Rotational grazing structure
Radio interview source: Steve Higgins, Director of Animal Compliance, University of Kentucky
Some cattle producers have to sacrifice a pasture for the mud and muck of late winter feeding. Steve Higgins is the director of animal compliance at the University of Kentucky. He recommends that small producers build an elevated rotational grazing structure just for feeding. "It's about a 40-foot-by-40-foot concrete pad, and then it's got a center section that's approximately 8-feet-wide, and about 30-feet long," Higgins says. "That's an elevated concrete pad as well, and it's about six-inches tall. So, this center section elevates the hay that you're going to put in there and it gets it out of that mud and that muck that's going to be created in this feeding area."
The structure is meant for a herd size between 20-and-40-animals. If your herd is larger, Higgins says to break it down into manageable groups so you're using one structure to feed multiple smaller herds. The idea is for them to eat, then leave.
The structure should be located near your hay storage so you don't have to go very far to load up the feeding rack. "The rack is designed to feed this herd for about 3-5 days, so you don't have to drive very far. You're not going out into the field and creating a lot of mud and rutting up your pastures," Higgins says. "And you're not having to deal with putting out row bales around ring feeders, and you're not taking a hay trailer out there. But you're also not creating these congregation areas around those ring feeders where these animals are creating a lot of mud."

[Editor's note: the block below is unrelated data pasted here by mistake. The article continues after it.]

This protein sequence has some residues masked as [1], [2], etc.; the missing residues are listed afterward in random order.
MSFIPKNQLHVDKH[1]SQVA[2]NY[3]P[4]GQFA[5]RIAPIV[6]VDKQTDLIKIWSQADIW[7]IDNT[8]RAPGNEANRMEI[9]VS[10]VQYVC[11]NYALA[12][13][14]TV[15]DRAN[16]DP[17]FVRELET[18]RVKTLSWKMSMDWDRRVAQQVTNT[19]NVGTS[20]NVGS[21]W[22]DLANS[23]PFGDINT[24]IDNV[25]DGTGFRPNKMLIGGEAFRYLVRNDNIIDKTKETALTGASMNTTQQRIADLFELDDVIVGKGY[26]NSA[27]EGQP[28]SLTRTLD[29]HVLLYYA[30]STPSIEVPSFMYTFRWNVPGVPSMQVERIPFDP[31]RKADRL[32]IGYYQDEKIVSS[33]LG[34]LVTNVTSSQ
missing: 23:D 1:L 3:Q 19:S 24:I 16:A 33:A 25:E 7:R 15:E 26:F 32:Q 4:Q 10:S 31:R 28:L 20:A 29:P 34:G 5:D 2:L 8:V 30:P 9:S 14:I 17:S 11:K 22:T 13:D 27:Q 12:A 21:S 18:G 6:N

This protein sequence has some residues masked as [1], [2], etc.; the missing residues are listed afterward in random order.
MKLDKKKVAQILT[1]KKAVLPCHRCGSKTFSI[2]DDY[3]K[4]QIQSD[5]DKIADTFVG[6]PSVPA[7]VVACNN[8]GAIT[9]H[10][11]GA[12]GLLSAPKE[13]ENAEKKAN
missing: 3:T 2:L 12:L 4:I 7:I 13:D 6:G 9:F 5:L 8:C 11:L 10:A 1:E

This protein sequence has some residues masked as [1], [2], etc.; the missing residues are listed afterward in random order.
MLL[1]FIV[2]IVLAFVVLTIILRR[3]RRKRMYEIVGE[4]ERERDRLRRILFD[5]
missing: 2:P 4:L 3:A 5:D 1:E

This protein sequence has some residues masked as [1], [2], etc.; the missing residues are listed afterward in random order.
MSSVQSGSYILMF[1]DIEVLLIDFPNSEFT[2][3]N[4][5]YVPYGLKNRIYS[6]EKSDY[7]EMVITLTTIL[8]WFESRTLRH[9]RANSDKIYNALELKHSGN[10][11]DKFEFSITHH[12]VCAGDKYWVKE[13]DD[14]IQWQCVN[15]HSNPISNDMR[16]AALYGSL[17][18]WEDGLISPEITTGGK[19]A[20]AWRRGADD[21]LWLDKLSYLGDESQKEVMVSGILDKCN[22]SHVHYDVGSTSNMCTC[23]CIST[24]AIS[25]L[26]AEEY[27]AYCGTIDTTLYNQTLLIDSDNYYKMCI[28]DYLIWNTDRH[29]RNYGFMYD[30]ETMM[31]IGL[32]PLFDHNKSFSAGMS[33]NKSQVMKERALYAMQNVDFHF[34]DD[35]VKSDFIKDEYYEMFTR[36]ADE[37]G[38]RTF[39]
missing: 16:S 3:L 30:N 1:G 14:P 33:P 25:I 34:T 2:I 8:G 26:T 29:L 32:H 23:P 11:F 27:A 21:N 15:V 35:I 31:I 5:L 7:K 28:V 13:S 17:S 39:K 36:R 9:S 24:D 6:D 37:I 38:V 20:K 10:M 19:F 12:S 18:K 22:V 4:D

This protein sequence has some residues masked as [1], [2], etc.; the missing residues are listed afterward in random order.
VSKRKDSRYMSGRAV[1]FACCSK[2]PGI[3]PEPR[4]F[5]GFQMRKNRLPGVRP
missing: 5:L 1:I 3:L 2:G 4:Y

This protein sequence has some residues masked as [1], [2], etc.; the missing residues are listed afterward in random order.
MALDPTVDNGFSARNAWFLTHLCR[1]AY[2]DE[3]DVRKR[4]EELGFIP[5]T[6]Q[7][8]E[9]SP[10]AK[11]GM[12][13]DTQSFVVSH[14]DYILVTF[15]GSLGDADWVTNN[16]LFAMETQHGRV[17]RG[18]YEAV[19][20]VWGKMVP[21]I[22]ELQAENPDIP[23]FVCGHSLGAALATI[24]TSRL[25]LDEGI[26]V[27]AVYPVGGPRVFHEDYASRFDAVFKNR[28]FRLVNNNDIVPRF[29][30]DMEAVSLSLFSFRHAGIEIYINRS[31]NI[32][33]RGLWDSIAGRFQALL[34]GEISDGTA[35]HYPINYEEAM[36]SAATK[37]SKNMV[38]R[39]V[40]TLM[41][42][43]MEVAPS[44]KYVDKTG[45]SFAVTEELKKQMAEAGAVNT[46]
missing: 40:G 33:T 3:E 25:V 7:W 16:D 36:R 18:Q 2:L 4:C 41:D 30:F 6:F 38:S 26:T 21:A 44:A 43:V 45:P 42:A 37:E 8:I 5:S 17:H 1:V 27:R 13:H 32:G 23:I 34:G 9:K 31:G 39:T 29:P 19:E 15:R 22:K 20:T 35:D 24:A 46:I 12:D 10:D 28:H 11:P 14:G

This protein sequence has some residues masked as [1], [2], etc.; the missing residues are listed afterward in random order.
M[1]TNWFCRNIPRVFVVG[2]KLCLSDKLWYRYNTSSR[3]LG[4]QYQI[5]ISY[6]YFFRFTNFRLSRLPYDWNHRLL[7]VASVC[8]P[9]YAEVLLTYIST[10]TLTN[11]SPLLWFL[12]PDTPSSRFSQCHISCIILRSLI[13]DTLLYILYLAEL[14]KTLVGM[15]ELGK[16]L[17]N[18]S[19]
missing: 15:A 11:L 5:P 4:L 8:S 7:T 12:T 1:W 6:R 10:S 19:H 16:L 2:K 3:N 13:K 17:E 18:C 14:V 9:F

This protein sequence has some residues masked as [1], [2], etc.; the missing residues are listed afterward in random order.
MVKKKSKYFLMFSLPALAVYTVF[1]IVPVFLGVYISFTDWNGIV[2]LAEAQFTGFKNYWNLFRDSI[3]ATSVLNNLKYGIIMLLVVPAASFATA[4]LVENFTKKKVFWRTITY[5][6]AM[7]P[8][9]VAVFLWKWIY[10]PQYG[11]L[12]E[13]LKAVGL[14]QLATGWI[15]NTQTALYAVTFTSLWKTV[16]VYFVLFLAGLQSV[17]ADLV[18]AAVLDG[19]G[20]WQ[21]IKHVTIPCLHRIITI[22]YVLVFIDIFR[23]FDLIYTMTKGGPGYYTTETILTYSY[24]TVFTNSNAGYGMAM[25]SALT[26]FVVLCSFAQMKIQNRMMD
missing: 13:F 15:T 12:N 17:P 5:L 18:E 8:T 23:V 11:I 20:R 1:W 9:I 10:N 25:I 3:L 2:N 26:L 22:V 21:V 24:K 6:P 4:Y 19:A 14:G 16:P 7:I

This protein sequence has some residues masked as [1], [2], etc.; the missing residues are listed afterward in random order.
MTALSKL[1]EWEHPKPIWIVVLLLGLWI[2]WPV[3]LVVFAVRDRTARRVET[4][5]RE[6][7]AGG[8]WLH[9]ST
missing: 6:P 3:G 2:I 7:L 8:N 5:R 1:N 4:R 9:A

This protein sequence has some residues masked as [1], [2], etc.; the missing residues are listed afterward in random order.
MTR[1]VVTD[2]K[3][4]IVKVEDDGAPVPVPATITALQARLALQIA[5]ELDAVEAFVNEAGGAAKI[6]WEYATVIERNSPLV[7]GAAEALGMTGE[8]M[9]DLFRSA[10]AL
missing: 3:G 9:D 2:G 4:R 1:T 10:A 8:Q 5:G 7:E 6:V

Because the pad areas are concrete, you can easily scrape up the manure when necessary. It should be easily accessible, and located away from water resources to avoid run-off contamination. Higgins recommends contacting your local Natural Resources Conservation Service for guidance.
Here are plans for a rotational grazing structure.
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